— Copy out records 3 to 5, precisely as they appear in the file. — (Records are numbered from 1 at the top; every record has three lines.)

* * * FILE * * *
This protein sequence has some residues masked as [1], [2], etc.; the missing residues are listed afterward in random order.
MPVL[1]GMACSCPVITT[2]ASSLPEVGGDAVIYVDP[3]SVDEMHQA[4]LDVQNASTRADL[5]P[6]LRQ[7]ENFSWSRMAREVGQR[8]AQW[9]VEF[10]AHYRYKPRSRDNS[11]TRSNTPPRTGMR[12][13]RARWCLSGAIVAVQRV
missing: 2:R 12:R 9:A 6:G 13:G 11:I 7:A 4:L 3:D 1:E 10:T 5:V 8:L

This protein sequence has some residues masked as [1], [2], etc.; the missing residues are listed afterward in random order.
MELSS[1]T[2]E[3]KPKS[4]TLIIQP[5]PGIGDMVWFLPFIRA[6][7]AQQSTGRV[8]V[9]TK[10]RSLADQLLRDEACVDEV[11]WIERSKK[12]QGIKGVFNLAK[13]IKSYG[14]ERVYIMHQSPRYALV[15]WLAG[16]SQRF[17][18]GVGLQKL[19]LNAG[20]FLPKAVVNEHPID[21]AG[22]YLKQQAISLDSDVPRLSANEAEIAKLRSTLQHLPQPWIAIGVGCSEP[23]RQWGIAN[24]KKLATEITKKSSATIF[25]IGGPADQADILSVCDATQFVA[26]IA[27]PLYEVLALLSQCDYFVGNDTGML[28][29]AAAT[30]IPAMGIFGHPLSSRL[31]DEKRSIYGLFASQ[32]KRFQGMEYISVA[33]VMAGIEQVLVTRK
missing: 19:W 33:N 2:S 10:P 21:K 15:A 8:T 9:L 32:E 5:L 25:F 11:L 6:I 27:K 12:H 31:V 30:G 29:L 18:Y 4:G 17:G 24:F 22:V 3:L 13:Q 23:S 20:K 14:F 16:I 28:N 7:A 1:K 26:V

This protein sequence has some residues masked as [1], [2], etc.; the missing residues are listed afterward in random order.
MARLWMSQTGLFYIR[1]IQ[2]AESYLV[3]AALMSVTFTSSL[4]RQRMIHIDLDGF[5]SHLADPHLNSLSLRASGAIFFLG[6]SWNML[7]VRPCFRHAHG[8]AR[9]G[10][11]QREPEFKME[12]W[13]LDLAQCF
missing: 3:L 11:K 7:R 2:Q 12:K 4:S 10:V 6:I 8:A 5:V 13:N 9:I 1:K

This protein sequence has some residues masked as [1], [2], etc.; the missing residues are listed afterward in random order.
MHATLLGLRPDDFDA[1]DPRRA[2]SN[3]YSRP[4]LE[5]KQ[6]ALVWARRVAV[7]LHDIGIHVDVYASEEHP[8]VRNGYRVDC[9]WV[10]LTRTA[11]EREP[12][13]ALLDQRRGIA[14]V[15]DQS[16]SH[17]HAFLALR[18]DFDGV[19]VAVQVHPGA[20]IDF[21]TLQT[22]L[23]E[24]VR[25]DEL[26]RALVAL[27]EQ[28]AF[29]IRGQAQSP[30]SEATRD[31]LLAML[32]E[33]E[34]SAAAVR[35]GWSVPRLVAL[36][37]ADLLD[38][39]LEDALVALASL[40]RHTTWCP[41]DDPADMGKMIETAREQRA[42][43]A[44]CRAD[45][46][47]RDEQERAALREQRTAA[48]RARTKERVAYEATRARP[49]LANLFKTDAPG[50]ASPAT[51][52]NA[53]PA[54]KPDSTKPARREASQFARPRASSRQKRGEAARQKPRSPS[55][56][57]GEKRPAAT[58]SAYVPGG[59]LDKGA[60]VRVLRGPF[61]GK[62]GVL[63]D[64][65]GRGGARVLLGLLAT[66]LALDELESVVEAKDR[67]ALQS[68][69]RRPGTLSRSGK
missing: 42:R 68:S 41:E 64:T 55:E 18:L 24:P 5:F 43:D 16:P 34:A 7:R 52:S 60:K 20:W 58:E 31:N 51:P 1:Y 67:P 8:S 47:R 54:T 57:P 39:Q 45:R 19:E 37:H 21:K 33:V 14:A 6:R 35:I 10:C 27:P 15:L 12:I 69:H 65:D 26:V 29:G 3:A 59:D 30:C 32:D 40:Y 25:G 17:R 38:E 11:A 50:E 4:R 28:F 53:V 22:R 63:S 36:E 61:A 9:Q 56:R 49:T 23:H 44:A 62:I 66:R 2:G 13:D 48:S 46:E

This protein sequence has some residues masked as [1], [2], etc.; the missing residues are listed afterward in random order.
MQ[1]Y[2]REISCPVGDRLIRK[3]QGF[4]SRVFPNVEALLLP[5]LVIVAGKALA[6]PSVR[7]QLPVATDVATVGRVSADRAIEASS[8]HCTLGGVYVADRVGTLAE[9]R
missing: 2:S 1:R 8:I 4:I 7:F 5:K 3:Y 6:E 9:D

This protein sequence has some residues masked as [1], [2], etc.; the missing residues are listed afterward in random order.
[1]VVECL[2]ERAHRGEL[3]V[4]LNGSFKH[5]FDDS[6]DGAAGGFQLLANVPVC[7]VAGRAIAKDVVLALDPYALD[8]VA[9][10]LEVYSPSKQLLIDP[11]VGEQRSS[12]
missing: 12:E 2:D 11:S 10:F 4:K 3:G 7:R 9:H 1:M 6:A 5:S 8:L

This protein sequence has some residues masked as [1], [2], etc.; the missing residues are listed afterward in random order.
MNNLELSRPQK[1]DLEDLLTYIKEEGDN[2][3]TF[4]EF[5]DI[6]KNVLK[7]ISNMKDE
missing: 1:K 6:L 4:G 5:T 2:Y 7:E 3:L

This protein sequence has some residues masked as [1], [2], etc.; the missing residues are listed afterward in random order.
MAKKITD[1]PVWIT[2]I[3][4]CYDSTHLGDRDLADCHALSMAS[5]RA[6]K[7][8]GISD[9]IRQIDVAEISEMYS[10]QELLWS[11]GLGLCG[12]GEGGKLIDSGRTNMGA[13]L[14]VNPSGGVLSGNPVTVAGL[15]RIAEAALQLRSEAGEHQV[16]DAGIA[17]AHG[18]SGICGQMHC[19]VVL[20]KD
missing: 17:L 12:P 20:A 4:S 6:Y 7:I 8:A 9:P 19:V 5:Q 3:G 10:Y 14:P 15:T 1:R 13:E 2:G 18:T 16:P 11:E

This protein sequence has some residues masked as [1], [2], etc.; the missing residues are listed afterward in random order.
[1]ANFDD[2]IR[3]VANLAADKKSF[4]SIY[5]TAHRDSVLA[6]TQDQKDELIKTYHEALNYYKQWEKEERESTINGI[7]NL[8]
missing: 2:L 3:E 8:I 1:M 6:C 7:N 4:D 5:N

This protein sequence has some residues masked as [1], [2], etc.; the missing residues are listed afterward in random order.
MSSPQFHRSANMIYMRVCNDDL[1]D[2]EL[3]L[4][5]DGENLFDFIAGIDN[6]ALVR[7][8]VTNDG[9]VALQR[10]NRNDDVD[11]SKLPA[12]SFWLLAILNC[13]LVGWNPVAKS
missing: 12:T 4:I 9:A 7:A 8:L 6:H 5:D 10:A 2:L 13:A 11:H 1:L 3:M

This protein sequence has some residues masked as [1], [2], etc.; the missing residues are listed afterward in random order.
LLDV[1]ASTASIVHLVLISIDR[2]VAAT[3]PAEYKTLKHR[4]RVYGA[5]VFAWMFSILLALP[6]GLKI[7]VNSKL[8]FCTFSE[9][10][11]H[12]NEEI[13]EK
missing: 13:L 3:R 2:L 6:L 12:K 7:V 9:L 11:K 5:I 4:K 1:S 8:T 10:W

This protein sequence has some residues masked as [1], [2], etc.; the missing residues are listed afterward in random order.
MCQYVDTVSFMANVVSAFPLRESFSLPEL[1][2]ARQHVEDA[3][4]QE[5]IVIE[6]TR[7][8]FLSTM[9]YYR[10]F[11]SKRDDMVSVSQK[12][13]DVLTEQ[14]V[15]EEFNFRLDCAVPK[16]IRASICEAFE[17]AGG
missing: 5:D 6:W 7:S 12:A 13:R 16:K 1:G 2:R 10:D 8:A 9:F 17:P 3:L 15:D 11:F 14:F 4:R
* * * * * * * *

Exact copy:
This protein sequence has some residues masked as [1], [2], etc.; the missing residues are listed afterward in random order.
MARLWMSQTGLFYIR[1]IQ[2]AESYLV[3]AALMSVTFTSSL[4]RQRMIHIDLDGF[5]SHLADPHLNSLSLRASGAIFFLG[6]SWNML[7]VRPCFRHAHG[8]AR[9]G[10][11]QREPEFKME[12]W[13]LDLAQCF
missing: 3:L 11:K 7:R 2:Q 12:K 4:S 10:V 6:I 8:A 5:V 13:N 9:I 1:K

This protein sequence has some residues masked as [1], [2], etc.; the missing residues are listed afterward in random order.
MHATLLGLRPDDFDA[1]DPRRA[2]SN[3]YSRP[4]LE[5]KQ[6]ALVWARRVAV[7]LHDIGIHVDVYASEEHP[8]VRNGYRVDC[9]WV[10]LTRTA[11]EREP[12][13]ALLDQRRGIA[14]V[15]DQS[16]SH[17]HAFLALR[18]DFDGV[19]VAVQVHPGA[20]IDF[21]TLQT[22]L[23]E[24]VR[25]DEL[26]RALVAL[27]EQ[28]AF[29]IRGQAQSP[30]SEATRD[31]LLAML[32]E[33]E[34]SAAAVR[35]GWSVPRLVAL[36][37]ADLLD[38][39]LEDALVALASL[40]RHTTWCP[41]DDPADMGKMIETAREQRA[42][43]A[44]CRAD[45][46][47]RDEQERAALREQRTAA[48]RARTKERVAYEATRARP[49]LANLFKTDAPG[50]ASPAT[51][52]NA[53]PA[54]KPDSTKPARREASQFARPRASSRQKRGEAARQKPRSPS[55][56][57]GEKRPAAT[58]SAYVPGG[59]LDKGA[60]VRVLRGPF[61]GK[62]GVL[63]D[64][65]GRGGARVLLGLLAT[66]LALDELESVVEAKDR[67]ALQS[68][69]RRPGTLSRSGK
missing: 42:R 68:S 41:E 64:T 55:E 18:L 24:P 5:F 43:D 16:P 34:A 7:R 52:S 60:K 20:W 58:E 31:N 51:P 1:Y 67:P 8:S 47:R 54:T 57:P 39:Q 45:R 19:E 37:H 21:K 33:V 14:A 6:R 35:I 10:C 27:P 15:L 12:I 69:H 65:D 26:V 29:G 3:A 59:D 30:C 32:D 40:Y 25:G 17:R 38:E 11:A 50:E 4:R 28:F 53:V 22:R 63:S 36:E 61:A 9:Q 56:R 49:T 23:H 44:A 62:I 66:R 2:G 13:D 48:S 46:E

This protein sequence has some residues masked as [1], [2], etc.; the missing residues are listed afterward in random order.
MQ[1]Y[2]REISCPVGDRLIRK[3]QGF[4]SRVFPNVEALLLP[5]LVIVAGKALA[6]PSVR[7]QLPVATDVATVGRVSADRAIEASS[8]HCTLGGVYVADRVGTLAE[9]R
missing: 2:S 1:R 8:I 4:I 7:F 5:K 3:Y 6:E 9:D